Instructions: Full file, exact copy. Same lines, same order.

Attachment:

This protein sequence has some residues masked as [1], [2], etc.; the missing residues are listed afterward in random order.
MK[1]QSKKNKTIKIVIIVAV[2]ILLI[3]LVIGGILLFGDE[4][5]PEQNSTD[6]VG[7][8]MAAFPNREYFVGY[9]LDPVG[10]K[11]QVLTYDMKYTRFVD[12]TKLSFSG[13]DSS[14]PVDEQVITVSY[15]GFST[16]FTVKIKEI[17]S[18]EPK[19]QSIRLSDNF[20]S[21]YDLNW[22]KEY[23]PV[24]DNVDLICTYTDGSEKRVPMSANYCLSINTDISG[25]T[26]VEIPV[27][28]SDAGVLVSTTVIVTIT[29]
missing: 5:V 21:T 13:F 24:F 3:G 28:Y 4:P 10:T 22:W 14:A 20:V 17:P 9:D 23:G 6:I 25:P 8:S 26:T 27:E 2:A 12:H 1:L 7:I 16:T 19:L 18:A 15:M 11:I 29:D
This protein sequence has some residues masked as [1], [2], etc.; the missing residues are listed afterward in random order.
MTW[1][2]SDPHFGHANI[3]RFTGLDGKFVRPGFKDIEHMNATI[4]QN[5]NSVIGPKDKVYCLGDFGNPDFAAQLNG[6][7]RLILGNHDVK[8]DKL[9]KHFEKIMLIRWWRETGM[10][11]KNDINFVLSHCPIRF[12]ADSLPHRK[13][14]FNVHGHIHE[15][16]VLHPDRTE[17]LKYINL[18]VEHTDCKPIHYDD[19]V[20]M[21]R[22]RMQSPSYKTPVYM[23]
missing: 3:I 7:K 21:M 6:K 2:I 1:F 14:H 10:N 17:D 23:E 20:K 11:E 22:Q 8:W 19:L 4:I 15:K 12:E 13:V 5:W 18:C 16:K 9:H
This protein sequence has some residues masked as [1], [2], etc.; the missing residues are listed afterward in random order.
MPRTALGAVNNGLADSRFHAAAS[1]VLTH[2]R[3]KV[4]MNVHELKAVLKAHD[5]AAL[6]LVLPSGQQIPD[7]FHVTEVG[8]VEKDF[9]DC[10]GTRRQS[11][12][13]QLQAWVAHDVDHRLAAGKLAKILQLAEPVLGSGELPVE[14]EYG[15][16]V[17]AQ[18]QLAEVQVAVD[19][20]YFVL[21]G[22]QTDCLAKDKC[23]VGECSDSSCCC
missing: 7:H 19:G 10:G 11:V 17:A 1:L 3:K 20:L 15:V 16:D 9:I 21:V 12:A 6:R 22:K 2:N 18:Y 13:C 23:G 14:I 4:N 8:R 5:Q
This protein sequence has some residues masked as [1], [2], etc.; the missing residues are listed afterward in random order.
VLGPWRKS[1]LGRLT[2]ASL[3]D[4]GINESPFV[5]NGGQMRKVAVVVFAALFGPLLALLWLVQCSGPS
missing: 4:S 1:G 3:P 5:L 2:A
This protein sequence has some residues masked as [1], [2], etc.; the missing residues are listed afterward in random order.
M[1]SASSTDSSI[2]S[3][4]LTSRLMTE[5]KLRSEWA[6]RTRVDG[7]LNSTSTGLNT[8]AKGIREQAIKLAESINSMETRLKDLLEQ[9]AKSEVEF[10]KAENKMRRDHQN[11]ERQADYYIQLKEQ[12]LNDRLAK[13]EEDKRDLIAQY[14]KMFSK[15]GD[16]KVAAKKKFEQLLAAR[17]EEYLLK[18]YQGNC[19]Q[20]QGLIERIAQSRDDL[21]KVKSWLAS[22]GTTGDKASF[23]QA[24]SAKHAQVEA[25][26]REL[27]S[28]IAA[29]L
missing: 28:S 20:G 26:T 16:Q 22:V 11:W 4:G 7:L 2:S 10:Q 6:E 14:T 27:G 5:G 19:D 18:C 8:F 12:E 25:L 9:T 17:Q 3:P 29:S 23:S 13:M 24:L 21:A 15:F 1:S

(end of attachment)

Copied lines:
This protein sequence has some residues masked as [1], [2], etc.; the missing residues are listed afterward in random order.
MK[1]QSKKNKTIKIVIIVAV[2]ILLI[3]LVIGGILLFGDE[4][5]PEQNSTD[6]VG[7][8]MAAFPNREYFVGY[9]LDPVG[10]K[11]QVLTYDMKYTRFVD[12]TKLSFSG[13]DSS[14]PVDEQVITVSY[15]GFST[16]FTVKIKEI[17]S[18]EPK[19]QSIRLSDNF[20]S[21]YDLNW[22]KEY[23]PV[24]DNVDLICTYTDGSEKRVPMSANYCLSINTDISG[25]T[26]VEIPV[27][28]SDAGVLVSTTVIVTIT[29]
missing: 5:V 21:T 13:F 24:F 3:G 28:Y 4:P 10:T 22:W 14:A 20:V 17:P 9:D 23:G 6:I 25:P 8:S 26:T 27:E 2:A 12:H 1:L 7:I 16:T 19:L 18:A 15:M 11:I 29:D
This protein sequence has some residues masked as [1], [2], etc.; the missing residues are listed afterward in random order.
MTW[1][2]SDPHFGHANI[3]RFTGLDGKFVRPGFKDIEHMNATI[4]QN[5]NSVIGPKDKVYCLGDFGNPDFAAQLNG[6][7]RLILGNHDVK[8]DKL[9]KHFEKIMLIRWWRETGM[10][11]KNDINFVLSHCPIRF[12]ADSLPHRK[13][14]FNVHGHIHE[15][16]VLHPDRTE[17]LKYINL[18]VEHTDCKPIHYDD[19]V[20]M[21]R[22]RMQSPSYKTPVYM[23]
missing: 3:I 7:K 21:M 6:K 2:I 1:F 14:H 10:N 17:D 23:E 20:K 11:E 22:Q 8:W 19:L 4:I 15:K 12:E 13:V 5:W 18:C 16:K 9:H
This protein sequence has some residues masked as [1], [2], etc.; the missing residues are listed afterward in random order.
MPRTALGAVNNGLADSRFHAAAS[1]VLTH[2]R[3]KV[4]MNVHELKAVLKAHD[5]AAL[6]LVLPSGQQIPD[7]FHVTEVG[8]VEKDF[9]DC[10]GTRRQS[11][12][13]QLQAWVAHDVDHRLAAGKLAKILQLAEPVLGSGELPVE[14]EYG[15][16]V[17]AQ[18]QLAEVQVAVD[19][20]YFVL[21]G[22]QTDCLAKDKC[23]VGECSDSSCCC
missing: 7:H 19:G 10:G 11:V 17:A 1:L 3:K 20:L 15:V 16:D 9:I 21:V 12:A 6:R 22:K 2:N 18:Y 13:C 23:G 14:I 4:N 8:R 5:Q
This protein sequence has some residues masked as [1], [2], etc.; the missing residues are listed afterward in random order.
VLGPWRKS[1]LGRLT[2]ASL[3]D[4]GINESPFV[5]NGGQMRKVAVVVFAALFGPLLALLWLVQCSGPS
missing: 4:S 1:G 3:P 5:L 2:A
This protein sequence has some residues masked as [1], [2], etc.; the missing residues are listed afterward in random order.
M[1]SASSTDSSI[2]S[3][4]LTSRLMTE[5]KLRSEWA[6]RTRVDG[7]LNSTSTGLNT[8]AKGIREQAIKLAESINSMETRLKDLLEQ[9]AKSEVEF[10]KAENKMRRDHQN[11]ERQADYYIQLKEQ[12]LNDRLAK[13]EEDKRDLIAQY[14]KMFSK[15]GD[16]KVAAKKKFEQLLAAR[17]EEYLLK[18]YQGNC[19]Q[20]QGLIERIAQSRDDL[21]KVKSWLAS[22]GTTGDKASF[23]QA[24]SAKHAQVEA[25][26]REL[27]S[28]IAA[29]L
missing: 28:S 20:G 26:T 16:Q 22:V 11:W 4:G 7:L 2:S 10:Q 6:E 14:T 27:G 5:G 19:D 18:C 8:F 12:E 25:L 9:T 17:Q 3:P 29:S 23:S 13:M 24:L 21:A 15:F 1:S